After supper the bearers would smoke, chew betel-nut, and tell ghost-stories in their strange tongue, then fall into dreamless sleep, except one or two, who were on guard. The silence of the night in the Andaman jungle, aside from innumerable insect life, is broken by the screech of the owl and the cry of the köi. This latter bird has a most humanlike note, not unlike a boy, lost in the woods, whistling to keep up courage. Its strident notes continue night and day, and when they are about at night it is, to say the least, very distracting.
The koi is very cunning, and the tendency to get something for nothing is so strongly developed as to have warranted its appearance as a trickster in the recent drama in which birds were used with symbolic significance. One of its little tricks. is to lay its eggs in the nest of a crow, which it very much resembles in color and shape. The fraud is not discovered until the fledgling has been hatched out by the mother crow and is ready to fly, when discord reigns.
As our supplies were beginning to run low, we attempted to quicken our advance, but with disastrous results. Often we would find what appeared to be a path, only to have it end in jungle and be forced to retrace our steps, which was particularly hard on the bearers, who were
anything but strong. Their accustomed slight diet had undermined their vitality until they could go only a short distance over rough country without rest. Kumali and Subodha, nevertheless, were always alert and lent valuable assistance.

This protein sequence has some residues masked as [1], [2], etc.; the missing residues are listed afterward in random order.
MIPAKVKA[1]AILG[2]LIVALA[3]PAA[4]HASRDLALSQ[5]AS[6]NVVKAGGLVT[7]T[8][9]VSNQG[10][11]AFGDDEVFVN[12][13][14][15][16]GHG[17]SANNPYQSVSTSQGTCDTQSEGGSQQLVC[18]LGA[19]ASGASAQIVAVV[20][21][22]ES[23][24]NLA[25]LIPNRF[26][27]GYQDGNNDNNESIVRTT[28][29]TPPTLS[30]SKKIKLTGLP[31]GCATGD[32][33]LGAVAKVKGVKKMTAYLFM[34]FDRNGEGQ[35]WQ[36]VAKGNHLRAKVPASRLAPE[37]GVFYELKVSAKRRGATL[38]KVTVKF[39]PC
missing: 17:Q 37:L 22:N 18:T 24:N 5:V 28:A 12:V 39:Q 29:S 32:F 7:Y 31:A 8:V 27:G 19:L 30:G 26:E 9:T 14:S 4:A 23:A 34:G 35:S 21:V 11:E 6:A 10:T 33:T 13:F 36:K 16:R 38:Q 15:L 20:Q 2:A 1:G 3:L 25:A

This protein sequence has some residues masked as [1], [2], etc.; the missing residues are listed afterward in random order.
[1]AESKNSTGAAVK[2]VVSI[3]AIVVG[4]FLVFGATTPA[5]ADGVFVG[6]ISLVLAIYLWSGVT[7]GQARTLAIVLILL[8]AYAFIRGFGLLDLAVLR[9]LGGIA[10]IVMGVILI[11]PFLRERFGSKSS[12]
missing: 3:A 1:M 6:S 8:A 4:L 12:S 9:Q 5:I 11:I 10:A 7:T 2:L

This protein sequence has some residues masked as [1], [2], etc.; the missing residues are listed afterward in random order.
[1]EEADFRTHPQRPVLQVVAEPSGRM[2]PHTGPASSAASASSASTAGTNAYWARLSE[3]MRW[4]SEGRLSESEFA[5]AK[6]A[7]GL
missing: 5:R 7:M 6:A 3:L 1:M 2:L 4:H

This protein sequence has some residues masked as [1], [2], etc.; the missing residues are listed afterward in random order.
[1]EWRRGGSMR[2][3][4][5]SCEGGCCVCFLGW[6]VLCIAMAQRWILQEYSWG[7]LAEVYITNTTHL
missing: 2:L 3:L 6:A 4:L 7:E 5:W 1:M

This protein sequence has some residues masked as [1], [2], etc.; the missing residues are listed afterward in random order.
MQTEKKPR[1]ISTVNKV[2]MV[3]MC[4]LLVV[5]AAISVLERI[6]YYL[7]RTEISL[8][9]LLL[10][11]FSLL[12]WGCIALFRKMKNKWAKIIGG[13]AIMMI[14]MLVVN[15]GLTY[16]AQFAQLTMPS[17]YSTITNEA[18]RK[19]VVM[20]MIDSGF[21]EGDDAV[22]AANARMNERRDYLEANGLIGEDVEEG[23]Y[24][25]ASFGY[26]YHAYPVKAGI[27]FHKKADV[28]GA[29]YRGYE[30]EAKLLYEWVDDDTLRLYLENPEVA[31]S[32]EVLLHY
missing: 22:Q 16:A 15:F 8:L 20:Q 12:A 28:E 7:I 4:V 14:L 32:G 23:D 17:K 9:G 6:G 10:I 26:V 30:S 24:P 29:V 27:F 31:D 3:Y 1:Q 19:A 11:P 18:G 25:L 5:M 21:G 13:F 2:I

As we were picking our way through the tangle of underbrush one day in an effort to reach a comparatively clear space, I heard a slight noise. As I was some distance ahead, I turned aside to investigate. I could see what appeared to be a small animal moving about near the base of a scrub-palm, and naturally concluded it was a wild pig, and cautiously approached, as a tree was between me and the object.
Finally, the animal, as I supposed, remaining perfectly quiet, I stepped out into the slight clearing.
The pig was a human dwarf, and we interrupted just as he was settling down to a full meal of cocoanuts. I have never seen such an expression of mingled surprise, fear, and rage in my life as was in the face and eyes of that creature as it looked up at me. We captured the little fellow without trouble, and I brought him back to India.
Cocos-for that was the name we gave him-was a real dwarf. The natives of the Andamans are not in any sense dwarfs, though undersized. There are probably a great many dwarfs sitting down to feasts of cocoanuts on the islands every day, but they are not a race, or missing links in the human chain. According to the certificate of measurement, Cocos is a cross between a Chittagongese and Burmese, and his height is two feet, nine inches. As he was being measured, Cocos was extremely nervous, and I repeatedly put my hand to his forehead to quiet him. When the calipers were applied to his head, however, he be
came frantic with fear and prostrated himself, begging me not to kill him.
There is a superstition among the Hindus that dwarfs have supernatural powers. A legend to the effect that Vishnu, the Hindu god, becoming jealous of man, came to earth in the form of a dwarf, and that henceforth all dwarfs became possessed of all the power of the gods, is commonly believed in. As a consequence of this belief, Hindu women, at the sight of Cocos, would immediately prostrate themselves in prayer, which seemed to please him after he became accustomed to it.